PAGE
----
(CNN)He was the ultimate character actor.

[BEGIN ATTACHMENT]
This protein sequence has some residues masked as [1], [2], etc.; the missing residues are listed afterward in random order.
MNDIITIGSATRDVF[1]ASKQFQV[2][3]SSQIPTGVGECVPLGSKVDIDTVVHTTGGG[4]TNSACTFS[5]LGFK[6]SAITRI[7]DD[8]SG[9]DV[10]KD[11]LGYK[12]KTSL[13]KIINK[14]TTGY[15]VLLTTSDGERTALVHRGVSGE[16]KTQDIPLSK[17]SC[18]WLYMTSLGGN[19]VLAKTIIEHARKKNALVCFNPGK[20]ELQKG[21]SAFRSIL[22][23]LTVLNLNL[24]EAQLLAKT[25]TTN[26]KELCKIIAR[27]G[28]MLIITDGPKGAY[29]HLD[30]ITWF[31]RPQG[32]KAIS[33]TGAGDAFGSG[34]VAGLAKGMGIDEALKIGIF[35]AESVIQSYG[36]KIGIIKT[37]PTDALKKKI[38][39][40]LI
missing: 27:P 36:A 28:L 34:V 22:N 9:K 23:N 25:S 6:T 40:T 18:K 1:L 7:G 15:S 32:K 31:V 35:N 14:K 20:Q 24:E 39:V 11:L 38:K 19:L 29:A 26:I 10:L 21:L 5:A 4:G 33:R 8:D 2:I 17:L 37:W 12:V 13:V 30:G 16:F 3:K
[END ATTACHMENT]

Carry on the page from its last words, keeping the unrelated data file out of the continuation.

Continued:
With his bulging eyes and deep intellect, Irrfan Khan, who died this week at the age of 53, was versatile, sought-after and equally adept in the role of hero, villain or, the truth of somewhere in between. He was the rare Indian actor who found success in both Bollywood and Hollywood. I interviewed him in 2010 and he explained why he liked working in the US, despite earning significantly less here. America, he told me, “allows me to push my boundaries as an actor.”Here are some of those roles: Read More Piku (2015) In this heartwarming comedy of a father-daughter relationship (with plenty of bathroom humor), Khan plays a taxi driver with family drama of his own. It’s a classic Khan sidekick role as his wisdom ends up carrying much of the film’s message. Available on: YouTube, Google Play, iTunes The Lunchbox (2013) This is about as perfect a movie as it gets. Khan plays Saajan Fernandes, an everyman accountant who has just been widowed. He accidentally starts to receive lunches with notes in them (made by a woman trying to save her own marriage) and a virtual affair begins and blossoms. Available on: Amazon Prime Video, Vudu, YouTube, iTunes, Google Play The Namesake (2006)It’s one of those rare cases where the movie might be better than the book — and that’s all because of Irrfan Khan. He plays Ashoke Ganguli, an Indian immigrant in America, grappling with a new land, a new wife and big dreams. The scenes between him and Tabu, who plays his wife, are sweet and memorable, holding universal lessons about how true love might actually come after marriage. Available on: Amazon Prime Video, Vudu, YouTube, iTunes, Google Play In Treatment (2010)This is the only TV series I am including but the intensity and simplicity of a show about a psychotherapist and his clients plays to Khan’s strengths. Khan plays Sunil, who leaves India after his wife’s death to move in with his son and daughter-in-law in Brooklyn. It happens to be the reason I interviewed Khan and he told me then: “There’s a uniqueness to this program. I can’t say it’s cinema or television or theater. The camera or director doesn’t take liberties with time and space.”Available on: HBOLife of Pi (2012)In director Ang Lee’s adaption of a boy’s remarkable survival at sea, Khan plays the adult character of Piscine ‘Pi’ Patel. A scene from this movie where Pi talks about life and death is now being widely shared: “I suppose in the end, the whole of life becomes an act of letting go, but what always hurts the most is not taking a moment to say goodbye.” Indeed. Available on: Amazon Prime Video, Vudu, YouTube, iTunes, Google PlaySlumdog Millionaire (2008)This movie unfurls in a series of poignant flashbacks and Khan plays the police inspector who keeps bringing us back to the modern day. The transformation from tough-talking and threatening to forgiving and compassionate is signature Khan and this film introduced him to Western audiences in a big way. Available on: Hulu, Amazon Prime Video, Vudu, YouTube, iTunes, Google PlayLife in a Metro (2007)Khan’s life and career spanned a rapidly changing and modernizing India. This film captures the angst among India’s young and restless professional class, looking for love and meaning. Khan plays Monty, a sweet but socially awkward guy (again, one we all know). Like Piku, this movie showcases Khan’s comedic timing. Available on: NetflixHindi Medium (2017)My friend and film critic, Aseem Chhabra, wrote a biography on Khan released earlier this year and highly recommends this movie. The film is about getting kids admissions to elite schools and Khan is reported to be hilarious. Haider (2014) This is the third installment of director Vishal Bhardwaj’s Shakespearean trilogy; Khan also acted in the highly acclaimed Maqbool. In ‘Haider,’ Khan emboldens the protagonist’s desire for revenge over his father’s death and the film brilliantly underscores how politics become so personal and family divisions in times of militancy.What strikes me in the above roles is how often Khan played someone we all know and mastered the art of turning the ordinary moment into the extraordinary lesson. In announcing his cancer diagnosis two years ago, he quoted Margaret Mitchell, saying “Life is under no obligation to give us what we expect.” He pledged: “To those who waited for my words, I hope to be back with more stories to tell.” Those roles, and thus his stories, endure.